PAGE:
Renewables Provide 100% New U.S. Electrical Generating Capacity


Every time we report on the “Energy Infrastructure Update” report from the Federal Energy Regulatory Commission’s Office of Energy Projects, there’s more good news about renewables — and solar. The latest report is no exception. It brings the news that all — yes, 100% — of new U.S. electrical generating capacity put into service in July came from renewable energy sources.

Of that, 21 MW was solar power, with 379 MW of wind and 5 MW of hydropower.

For the first seven months of 2014, renewables have accounted for more than half (53.8%) of the 4758 MW of new U.S. electrical capacity that has come online, with solar accounting for more than a quarter of the total at 25.8%.

Natural gas is still big in new energy, at 45.9%, but only a small fraction, 0.3%, came from oil and “other” combined. What’s really significant is that there has been no new electrical generating capacity from either coal or nuclear so far this year.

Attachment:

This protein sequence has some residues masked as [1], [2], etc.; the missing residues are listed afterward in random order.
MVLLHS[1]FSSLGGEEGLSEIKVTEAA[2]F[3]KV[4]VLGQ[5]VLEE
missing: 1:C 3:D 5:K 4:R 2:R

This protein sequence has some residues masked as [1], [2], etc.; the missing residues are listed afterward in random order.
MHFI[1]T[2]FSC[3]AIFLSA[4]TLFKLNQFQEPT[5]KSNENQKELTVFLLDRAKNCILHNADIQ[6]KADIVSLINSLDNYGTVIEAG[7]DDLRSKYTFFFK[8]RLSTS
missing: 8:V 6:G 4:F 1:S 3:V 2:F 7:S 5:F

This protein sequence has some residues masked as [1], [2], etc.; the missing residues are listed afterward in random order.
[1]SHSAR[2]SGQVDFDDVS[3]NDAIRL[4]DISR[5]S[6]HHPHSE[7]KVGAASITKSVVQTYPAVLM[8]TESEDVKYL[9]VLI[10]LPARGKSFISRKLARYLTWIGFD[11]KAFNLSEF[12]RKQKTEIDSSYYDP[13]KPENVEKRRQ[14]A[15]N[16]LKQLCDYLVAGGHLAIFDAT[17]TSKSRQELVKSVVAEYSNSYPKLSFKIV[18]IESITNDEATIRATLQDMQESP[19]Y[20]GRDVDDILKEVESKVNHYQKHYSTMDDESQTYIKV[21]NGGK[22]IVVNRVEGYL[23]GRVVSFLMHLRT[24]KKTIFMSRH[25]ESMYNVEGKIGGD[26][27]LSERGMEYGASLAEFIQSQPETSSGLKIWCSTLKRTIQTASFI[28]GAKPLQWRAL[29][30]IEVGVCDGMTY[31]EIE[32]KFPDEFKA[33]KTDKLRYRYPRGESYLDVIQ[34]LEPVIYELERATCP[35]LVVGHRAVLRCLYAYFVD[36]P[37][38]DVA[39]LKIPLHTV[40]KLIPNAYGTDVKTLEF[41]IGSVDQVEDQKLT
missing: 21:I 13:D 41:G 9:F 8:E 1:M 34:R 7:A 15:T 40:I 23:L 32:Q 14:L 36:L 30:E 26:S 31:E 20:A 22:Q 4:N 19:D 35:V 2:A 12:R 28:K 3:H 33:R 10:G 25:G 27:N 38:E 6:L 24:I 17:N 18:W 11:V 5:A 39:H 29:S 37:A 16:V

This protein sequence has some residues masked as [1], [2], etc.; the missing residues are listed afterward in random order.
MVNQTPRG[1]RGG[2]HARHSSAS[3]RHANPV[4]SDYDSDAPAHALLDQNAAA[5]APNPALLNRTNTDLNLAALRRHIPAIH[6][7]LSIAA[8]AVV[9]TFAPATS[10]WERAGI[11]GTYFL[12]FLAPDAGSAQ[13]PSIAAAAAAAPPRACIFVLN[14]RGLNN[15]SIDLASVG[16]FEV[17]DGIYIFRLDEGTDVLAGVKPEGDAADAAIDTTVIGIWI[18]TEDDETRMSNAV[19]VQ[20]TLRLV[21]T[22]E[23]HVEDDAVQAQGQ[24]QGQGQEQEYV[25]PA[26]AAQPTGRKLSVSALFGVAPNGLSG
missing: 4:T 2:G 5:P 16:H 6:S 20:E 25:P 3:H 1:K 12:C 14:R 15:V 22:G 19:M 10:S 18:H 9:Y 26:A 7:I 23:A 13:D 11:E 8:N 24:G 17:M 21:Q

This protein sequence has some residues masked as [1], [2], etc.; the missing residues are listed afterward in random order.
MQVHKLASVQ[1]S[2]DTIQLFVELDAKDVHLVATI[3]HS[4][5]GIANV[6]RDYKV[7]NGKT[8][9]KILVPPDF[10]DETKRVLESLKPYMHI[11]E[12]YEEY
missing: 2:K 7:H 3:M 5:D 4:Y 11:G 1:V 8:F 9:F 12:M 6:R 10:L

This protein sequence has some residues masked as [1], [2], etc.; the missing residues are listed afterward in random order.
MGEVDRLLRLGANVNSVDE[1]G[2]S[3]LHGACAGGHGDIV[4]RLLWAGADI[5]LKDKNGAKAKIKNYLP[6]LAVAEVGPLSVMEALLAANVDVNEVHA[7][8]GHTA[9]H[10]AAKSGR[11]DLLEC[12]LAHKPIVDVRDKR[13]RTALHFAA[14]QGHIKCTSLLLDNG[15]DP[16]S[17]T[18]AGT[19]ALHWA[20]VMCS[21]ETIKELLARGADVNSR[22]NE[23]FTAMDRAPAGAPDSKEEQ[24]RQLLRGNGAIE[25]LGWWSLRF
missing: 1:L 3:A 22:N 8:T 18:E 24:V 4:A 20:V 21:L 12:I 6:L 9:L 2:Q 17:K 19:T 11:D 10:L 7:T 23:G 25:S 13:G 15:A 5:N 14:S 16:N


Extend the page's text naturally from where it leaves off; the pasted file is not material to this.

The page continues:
Renewable energy sources now account for 16.3% of total installed operating generating capacity in the nation. Solar is climbing up slowly but surely. It’s still at only 0.75% — which we see as a huge untapped market.

Ken Bossong, Executive Director of the SUN DAY Campaign, noted in a press release how common it has become for this much new generating capacity to come from renewables. “This is not the first time in recent years that all new electrical generating capacity for a given month has come from renewable energy sources,” he said. “And it is likely to become an ever more frequent occurrence in the months and years ahead.”